Wednesday, February 28, 2007

Salted With Fire?

Ever wonder what types of confusion can be created because the Bible was written in one language (actually, several), written down in others, and translated and now read into many more?

Here's an interesting example (the following is from Aramaic Thoughts with Benjamin Shaw and the web address is below):

The Gospel of Mark has a curious saying of Jesus that is not found in the other gospels. In 9:38-50, John tells Jesus of his attempt to silence an exorcist who was using Jesus' name. John's rationale was that this man was not traveling with them. John's comment provoked a short address from Jesus about discipleship. It ends with the statement, "[49] For everyone will be salted with fire. [50] Salt is good, but if the salt becomes unsalty, with what will you make it salty again? Have salt in yourselves, and be at peace with one another."

This statement has usually provoked extended discussion from the commentators. There are two elements to the discussion. The first has to do with the relation of verse 50 to verse 49. Some have been of the opinion that the two verses have been conjoined in a "sayings of Jesus" list on the basis of the "catchword" principle. That is, in this view, Mark has adapted this material from a collection of Jesus' sayings. Originally, these sayings (verse 49 and verse 50 are, in this view, considered two separate sayings) were probably not related, but because both contain the word "salt," they were connected on that basis by the collector of the sayings.

While that view is certainly clear enough, it fails to recognize first that Jesus' words as Mark records them follow a logical progression. Jesus begins where John's comment started: with divisions among disciples and calls for judgment. He then moves on to real causes for judgment and the reality of judgment before moving back to the issue of peace among disciples. On a second level, it fails to recognize that the sort of wordplay reflected in this passage is characteristic of Semitic literature, and does show merely a mechanical conjoining of two sayings sharing the same vocabulary.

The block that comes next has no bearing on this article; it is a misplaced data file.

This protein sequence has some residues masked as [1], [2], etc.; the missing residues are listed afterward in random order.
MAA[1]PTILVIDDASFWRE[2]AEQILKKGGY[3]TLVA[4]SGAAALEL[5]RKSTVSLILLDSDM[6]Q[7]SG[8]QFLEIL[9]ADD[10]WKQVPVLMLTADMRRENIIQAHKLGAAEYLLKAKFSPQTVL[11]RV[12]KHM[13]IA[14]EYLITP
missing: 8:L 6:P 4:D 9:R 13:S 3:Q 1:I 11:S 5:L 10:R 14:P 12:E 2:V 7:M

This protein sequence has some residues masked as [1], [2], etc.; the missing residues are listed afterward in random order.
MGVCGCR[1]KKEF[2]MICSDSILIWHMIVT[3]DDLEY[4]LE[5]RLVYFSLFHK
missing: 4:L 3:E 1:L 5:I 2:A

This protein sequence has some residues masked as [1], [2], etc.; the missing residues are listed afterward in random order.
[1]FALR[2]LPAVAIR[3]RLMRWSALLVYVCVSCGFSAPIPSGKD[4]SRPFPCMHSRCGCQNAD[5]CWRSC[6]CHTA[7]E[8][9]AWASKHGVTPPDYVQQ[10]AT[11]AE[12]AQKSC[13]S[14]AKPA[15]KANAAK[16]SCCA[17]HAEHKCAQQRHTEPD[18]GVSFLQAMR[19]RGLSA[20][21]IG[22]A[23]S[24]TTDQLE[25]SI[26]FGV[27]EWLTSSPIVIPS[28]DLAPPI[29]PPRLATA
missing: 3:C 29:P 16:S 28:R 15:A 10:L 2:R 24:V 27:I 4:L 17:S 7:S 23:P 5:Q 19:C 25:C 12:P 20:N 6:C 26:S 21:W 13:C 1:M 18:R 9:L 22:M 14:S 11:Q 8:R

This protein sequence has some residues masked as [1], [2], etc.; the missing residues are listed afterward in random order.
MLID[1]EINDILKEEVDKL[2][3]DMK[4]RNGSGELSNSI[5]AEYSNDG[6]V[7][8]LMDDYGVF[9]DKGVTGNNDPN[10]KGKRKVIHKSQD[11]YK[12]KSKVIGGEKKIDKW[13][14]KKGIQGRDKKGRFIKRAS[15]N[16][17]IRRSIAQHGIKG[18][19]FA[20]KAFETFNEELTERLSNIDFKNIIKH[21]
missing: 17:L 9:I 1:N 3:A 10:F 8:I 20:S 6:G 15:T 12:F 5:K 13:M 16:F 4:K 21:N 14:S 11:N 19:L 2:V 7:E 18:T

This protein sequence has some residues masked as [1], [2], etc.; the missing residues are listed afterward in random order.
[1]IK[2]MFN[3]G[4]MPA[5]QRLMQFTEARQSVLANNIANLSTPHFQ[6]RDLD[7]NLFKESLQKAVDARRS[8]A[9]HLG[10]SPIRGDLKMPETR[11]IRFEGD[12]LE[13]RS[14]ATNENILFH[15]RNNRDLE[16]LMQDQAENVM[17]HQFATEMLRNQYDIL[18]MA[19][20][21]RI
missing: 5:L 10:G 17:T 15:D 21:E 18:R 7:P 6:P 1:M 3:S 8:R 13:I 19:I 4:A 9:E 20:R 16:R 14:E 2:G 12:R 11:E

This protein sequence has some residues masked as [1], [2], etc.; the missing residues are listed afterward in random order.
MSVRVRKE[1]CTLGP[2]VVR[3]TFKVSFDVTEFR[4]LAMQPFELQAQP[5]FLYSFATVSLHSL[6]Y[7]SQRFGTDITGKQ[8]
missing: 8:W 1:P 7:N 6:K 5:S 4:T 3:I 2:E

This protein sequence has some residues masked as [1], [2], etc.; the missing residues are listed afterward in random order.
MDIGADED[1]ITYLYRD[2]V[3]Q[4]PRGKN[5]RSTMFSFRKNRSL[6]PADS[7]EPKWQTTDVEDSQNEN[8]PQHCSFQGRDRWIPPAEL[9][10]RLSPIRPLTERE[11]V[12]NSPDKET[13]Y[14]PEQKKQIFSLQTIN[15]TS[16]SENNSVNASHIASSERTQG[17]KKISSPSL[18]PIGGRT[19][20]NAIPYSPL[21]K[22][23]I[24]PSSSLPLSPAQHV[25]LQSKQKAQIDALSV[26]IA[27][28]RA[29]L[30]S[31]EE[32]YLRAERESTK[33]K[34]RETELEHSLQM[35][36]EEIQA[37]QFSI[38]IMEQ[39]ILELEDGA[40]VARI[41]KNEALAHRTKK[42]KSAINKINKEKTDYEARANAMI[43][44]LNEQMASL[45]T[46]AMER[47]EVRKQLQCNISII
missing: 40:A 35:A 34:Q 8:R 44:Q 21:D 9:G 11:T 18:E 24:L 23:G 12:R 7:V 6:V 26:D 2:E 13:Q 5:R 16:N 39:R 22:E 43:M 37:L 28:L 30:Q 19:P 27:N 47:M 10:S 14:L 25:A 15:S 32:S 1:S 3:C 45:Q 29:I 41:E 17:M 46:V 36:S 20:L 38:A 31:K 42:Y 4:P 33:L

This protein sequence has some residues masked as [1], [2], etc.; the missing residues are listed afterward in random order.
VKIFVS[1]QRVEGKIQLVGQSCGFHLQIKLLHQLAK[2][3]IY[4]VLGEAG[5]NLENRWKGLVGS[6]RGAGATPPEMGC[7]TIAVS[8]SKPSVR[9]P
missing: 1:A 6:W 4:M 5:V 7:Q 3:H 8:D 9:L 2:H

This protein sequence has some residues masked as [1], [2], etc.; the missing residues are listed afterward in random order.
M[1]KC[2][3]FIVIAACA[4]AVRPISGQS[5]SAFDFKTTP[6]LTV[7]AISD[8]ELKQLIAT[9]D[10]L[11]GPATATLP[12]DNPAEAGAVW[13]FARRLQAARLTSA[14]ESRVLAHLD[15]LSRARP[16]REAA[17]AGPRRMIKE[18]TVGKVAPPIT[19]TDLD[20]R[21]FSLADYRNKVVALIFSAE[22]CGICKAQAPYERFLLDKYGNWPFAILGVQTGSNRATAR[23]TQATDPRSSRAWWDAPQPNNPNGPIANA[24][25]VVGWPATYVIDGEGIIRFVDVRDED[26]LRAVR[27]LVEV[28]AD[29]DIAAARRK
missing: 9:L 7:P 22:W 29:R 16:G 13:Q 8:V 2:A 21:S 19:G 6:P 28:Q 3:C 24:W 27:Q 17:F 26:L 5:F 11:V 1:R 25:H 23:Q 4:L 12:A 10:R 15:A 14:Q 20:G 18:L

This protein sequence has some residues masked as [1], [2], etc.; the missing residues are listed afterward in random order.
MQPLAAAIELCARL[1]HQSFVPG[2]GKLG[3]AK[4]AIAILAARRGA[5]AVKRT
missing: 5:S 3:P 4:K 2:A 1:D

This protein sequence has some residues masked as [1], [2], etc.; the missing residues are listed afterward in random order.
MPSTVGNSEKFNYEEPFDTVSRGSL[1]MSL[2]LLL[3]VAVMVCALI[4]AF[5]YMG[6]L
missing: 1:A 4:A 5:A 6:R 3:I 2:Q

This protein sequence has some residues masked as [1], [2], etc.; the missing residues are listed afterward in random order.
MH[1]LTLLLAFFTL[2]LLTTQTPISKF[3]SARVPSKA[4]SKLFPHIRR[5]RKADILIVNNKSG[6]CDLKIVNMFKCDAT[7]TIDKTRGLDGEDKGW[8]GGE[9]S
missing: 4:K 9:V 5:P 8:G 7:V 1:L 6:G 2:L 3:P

The second element in the discussion has to with the meaning of verse 49: for everyone will be salted with fire. The combination of salt and fire seems odd, to say the least. William Lane (Mark, New International Commentary, p.349) argues that there is a move from the fire of judgment (vss. 43-47) to the fire of persecution. This is based on the connection of salt with the Old Testament sacrifices (Leviticus 2:13). He comments, "The salt-sacrifice metaphor is appropriate to a situation of suffering and trial … The disciples must be seasoned with salt, like the sacrifice." There is one other interesting possibility. The Hebrew/Aramaic word for salt is malach. It has a homonym which means "to be dispersed, dissipated, torn into fragments" (see Isaiah 51:6, "the sky will vanish [malach] like smoke). It is possible that Jesus was playing on these homonyms in his statement, thus tying the themes of judgment, sacrifice, and discipleship together. This play on words then cannot be retained when placing the saying into Greek. Interestingly, the Greek verb "to salt" (halizo) has a homonym that means "to gather, assemble." Hence, even in the Greek text, there could be a play on words, subtly indicating that all will be gathered for judgment.

Finally, here is some bibliography with regard to camels and needles' eyes for those interested in further study. The best place to start is with Craig S. Keener's commentary on Mark, published by Eerdmans in 1999, pp. 477-78. A second source is Darrell L. Bock's commentary on Luke, published in the Baker Exegetical Commentary series in 1996, vol. 2, pp. 1485-86. Both of these will lead the interested reader into other resources on the issue.

Grace & peace

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